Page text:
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The Advocacy Process

At any given time there are a wide variety of projects or laws proposed or about to be implemented that can impact the way you do business and affect your long-term growth. The Chamber is an active advocate on behalf of its membership, helping to provide an effective voice for the business community before those decisions are finalized.
 
This page is designed to describe the Greater Victoria Chamber of Commerce’s advocacy process.

Criteria

In conjunction with stakeholders, The Chamber identifies the issues of concern to the business community and what action government must take to address the concern.

Issues must:

  • be of significance to The Chamber’s membership,
  • be a ‘business issue’
  • be timely, and
  • have a direct relationship to The Chamber’s vision, mission, values, goals and priorities.

Definitions

  • Policy refers to the positions defining problems and propose solutions that support The Chamber’s advocacy efforts. Policies are approved by The Chamber board and remain in effect until amended or revoked by The Chamber’s  Board. Advocacy-related policies are distinctly separate from operational policies, e.g. privacy policy.
  • Advocacy covers a broad range of activities, which may or may not, include lobbying. Advocacy is a system of actions directed at changing attitudes, policies, positions, practices or programs in society. Advocacy refers to any activity that attempts to change mainly government policy, and may include public attitudes and perceptions.
  • Lobbying is a subset of advocacy that aims to influence specific legislation. Almost all social change has started with non-lobbying advocacy and ended with major lobbying efforts. Examples include the protection of women’s rights and child labour laws. Each initially combined a broad spectrum of non-lobbying advocacy activities, with lobbying employed somewhat later to achieve the needed change.

Policy Development

Chamber policy is designed to represent business interests and to that end the recommendations are largely outcome-focused. Specific decision-making authorities/regulatory bodies are expected to create the detailed policy required to support their operations.

1. Policy Initiation

The Chamber’s Policy and Government Affairs Committee monitors business, economic and political environment to identify issues of interest to The Chamber and its member. The Committee will assess an existing or emerging issue to identify:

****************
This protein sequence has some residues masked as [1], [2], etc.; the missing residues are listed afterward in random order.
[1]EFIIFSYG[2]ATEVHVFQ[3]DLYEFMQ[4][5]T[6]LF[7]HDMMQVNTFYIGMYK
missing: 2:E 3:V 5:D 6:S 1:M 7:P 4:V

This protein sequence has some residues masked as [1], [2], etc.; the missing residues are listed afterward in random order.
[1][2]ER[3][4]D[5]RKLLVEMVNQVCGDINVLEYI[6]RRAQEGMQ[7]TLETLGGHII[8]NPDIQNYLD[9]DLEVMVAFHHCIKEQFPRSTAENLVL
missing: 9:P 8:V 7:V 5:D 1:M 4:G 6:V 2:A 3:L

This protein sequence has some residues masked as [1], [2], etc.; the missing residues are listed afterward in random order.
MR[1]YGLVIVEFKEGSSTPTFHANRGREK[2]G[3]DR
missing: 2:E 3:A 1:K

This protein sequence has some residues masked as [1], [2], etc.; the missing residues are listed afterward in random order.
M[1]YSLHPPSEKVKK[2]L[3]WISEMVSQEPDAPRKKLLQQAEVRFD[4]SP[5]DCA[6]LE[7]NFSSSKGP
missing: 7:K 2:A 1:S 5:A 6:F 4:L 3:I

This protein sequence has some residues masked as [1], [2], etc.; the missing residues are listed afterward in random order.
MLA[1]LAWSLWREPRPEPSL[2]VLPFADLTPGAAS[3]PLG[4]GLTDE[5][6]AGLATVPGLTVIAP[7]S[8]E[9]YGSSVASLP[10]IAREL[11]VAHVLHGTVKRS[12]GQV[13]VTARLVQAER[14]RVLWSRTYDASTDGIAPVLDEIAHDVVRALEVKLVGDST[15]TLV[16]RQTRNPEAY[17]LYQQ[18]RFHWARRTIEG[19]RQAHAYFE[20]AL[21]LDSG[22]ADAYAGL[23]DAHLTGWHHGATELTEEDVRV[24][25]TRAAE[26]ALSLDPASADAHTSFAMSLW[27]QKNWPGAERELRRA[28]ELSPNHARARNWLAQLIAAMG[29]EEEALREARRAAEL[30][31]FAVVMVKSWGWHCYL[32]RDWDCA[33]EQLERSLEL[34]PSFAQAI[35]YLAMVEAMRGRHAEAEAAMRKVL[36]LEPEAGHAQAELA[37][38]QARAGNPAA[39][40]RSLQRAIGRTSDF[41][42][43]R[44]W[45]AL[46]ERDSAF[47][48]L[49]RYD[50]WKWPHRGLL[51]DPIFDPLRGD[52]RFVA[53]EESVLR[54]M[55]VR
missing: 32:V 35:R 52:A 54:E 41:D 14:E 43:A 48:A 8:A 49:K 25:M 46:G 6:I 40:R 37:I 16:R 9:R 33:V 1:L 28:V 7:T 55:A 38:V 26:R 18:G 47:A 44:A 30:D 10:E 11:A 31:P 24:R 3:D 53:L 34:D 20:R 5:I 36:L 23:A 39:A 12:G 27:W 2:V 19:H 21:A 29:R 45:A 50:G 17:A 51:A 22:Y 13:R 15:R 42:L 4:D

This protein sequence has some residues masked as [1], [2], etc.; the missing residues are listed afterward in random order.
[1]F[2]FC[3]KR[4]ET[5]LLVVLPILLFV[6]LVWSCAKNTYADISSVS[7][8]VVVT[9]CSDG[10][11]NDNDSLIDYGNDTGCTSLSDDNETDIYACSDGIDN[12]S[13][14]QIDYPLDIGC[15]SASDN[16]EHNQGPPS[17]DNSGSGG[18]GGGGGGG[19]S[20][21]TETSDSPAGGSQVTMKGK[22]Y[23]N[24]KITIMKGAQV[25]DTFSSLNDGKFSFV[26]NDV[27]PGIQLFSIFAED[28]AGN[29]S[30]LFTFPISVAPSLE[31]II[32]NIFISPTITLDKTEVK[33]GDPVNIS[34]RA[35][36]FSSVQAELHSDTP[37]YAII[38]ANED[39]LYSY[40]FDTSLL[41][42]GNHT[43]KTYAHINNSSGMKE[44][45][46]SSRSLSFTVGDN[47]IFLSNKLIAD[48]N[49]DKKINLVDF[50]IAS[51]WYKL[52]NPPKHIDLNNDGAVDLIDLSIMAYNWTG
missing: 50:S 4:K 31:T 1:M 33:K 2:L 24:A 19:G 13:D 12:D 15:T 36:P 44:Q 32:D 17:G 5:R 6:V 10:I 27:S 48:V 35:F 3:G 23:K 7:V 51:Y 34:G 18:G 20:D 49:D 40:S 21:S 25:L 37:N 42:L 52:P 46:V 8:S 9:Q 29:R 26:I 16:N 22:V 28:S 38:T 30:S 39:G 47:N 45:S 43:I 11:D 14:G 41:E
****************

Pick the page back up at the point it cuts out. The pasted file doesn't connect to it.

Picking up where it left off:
• whether it fits with Chamber priorities,
  • whether it fits with existing Chamber policy,
  • whether it fits with business principles,
  • the scope of businesses affected,
  • opportunities for partner activity,
  • the complexity of the issue, and
  • the likelihood of success.

The Committee will develop and recommend to the Board a list of priorities for policy development/update at the start of the year. The Committee will also provide input during the policy development stage, e.g. potential solutions and their collateral effects, to identify the best solution for the business community, and review the draft policy prior to Board consideration.

2. Approval

Policies approved by the Board are kept in the electronic policy binder and posted to The Chamber website. The approval of policies will be listed as a motion in the board minutes.

3. Evalution

All policies are reviewed annually by the Policy and Government Affairs Committee and any updates approved by The Chamber’s Board. Policies remains in effect until amended or revoked by the Board of Directors, with successful policies of note shared under "Policies Achieved".

Advocacy

Once a policy is approved, The Chamber’s designated spokespeople will advocate that policy on behalf of the membership. Specific advocacy efforts will depend on the specifics of a policy and will relate to:

  • who is the decision making authority,
  • who are the affected stakeholders,
  • the anticipated public interest, and
  • partners in support of our position.

Advocacy activities include but are not limited to:

  • meetings with stakeholders and decision makers,
  • media relations,
  • distribution of communications products,
  • letter writing campaigns,
  • public/member information sessions, and
  • political candidate forums.

Lobbying

As defined by the BC Lobbyist Registration Act, lobbying is to communicate with a public office holder in an attempt to influence a range of activities, including:

  • the introduction, amendment, passage or defeat of any Bill or resolution in or before the Legislative Assembly,
  • the development or enactment of any regulation, including the enactment of a regulation for the purposes of amending or repealing a regulation,
  • the development, establishment, amendment or termination of any program, policy, directive or guideline of the government of British Columbia or a Provincial entity, and
  • to arrange a meeting between a public office holder and any other individual for the purposes of attempting to influence any of the above.

The BC Lobbyist Registration Act requires those who spends 100 hours or more a year lobbying to register with the Office of the Registrar of Lobbyists for British Columbia. The Chamber CEO as well as the Manager of Policy and Public Affairs are registered as in-house lobbyists under the Act.

Summary

The policy development process is designed to identify issues of concern to the business community and allow for informed review and decision making by the Board of Directors.

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